The Fight for Human Rights in Africa: Perspectives on the African Commission on Human and Peoples’ Rights page – 6

Rights & Democracy

Chapter 2 – The African Human Rights System: Comparison, Context, and Opportunities for Future Growth

– Sybil Sakle Thompson

Africa’s human rights system has long been dismissed by jurists and activists for its inability to properly protect those in its charge. In comparative analysis, while the superiority of the European and inter-American human rights systems is assumed without question, the African system is almost inevitably found wanting (Murray 2006). Of all the world’s regional human rights protection systems, the African system has the shortest pedigree, and was until recently both chronically under-funded and lacking the support of the states responsible for its operation.

The perception that the mandate of the African human rights system remains unfulfilled, however, is contradicted by the positive steps that have been taken since the drafting of the continent’s first comprehensive human rights convention. This chapter briefly surveys the development of Africa’s human rights system, drawing comparisons where appropriate with its European and inter-American counterparts. The early role played by the Organization of African Unity (OAU) in protecting human rights in Africa, through the drafting of the African (Banjul) Charter on Hu-man and Peoples’ Rights,1 is discussed in Part 1. Part 2 considers the role of the African Commission on Human and Peoples’ Rights in promoting and protecting human rights in Africa. Part 3 addresses the creation of the African Court for Human and Peoples’ Rights, and Part 4 highlights the African Union’s stated commitment to the principles of human rights and good governance through its provision for an African Court of Justice. The chapter closes with some remarks on possible future avenues for the growth of systematic human rights protection in Africa.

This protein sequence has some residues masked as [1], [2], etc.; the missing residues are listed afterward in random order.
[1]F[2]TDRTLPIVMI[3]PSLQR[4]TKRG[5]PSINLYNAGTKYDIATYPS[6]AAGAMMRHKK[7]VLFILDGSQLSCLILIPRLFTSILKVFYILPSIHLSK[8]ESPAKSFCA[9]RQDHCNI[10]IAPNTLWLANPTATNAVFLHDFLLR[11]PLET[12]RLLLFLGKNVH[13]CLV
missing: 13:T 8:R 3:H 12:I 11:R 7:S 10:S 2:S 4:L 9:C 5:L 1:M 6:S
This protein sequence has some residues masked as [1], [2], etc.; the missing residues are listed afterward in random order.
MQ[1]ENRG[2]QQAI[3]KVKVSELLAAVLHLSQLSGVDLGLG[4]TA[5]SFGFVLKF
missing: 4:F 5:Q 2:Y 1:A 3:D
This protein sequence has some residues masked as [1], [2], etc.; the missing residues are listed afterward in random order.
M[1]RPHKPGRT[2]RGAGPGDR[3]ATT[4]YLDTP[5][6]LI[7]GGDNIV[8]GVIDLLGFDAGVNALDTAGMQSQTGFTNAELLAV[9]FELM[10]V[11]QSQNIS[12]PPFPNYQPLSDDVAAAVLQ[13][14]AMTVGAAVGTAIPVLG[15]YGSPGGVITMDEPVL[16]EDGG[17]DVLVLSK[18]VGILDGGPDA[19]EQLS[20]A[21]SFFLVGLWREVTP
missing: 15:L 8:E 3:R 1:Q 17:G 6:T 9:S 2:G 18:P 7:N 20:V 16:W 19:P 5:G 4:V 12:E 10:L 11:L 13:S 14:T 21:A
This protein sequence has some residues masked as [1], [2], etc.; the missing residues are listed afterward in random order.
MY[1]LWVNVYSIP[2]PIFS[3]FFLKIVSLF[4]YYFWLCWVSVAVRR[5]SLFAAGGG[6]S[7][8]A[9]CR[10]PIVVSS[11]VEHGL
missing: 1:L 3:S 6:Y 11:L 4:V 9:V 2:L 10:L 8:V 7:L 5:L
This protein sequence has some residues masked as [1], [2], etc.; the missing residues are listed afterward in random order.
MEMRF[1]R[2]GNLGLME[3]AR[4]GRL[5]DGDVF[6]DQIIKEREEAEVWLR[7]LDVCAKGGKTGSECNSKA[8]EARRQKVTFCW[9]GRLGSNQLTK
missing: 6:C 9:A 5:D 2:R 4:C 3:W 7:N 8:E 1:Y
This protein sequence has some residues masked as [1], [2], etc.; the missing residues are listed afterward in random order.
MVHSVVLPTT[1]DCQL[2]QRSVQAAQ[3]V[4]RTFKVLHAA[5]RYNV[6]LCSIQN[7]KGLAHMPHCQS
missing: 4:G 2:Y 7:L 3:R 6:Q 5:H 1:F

The Organization of African Unity (OAU) and the African Charter on Human and Peoples’ Rights (African Charter)

The Charter of the Organization of African Unity, signed at Addis Ababa on May 25, 1963, represented the collective will of 32 newly independent African countries to encourage inter-state cooperation “in response to the aspirations of [African] peoples for brotherhood and solidarity, in a larger unity transcending ethnic and national differences”.2 The Preamble to the OAU Charter speaks of the organization’s commitment to both the Charter of the United Nations3 and the Universal Declaration of Human Rights.4 The OAU’s pur-poses (OAU Charter Article II (e)) re-state the organization’s commitment to the principles embodied in both documents (D’Sa 1985, p. 72).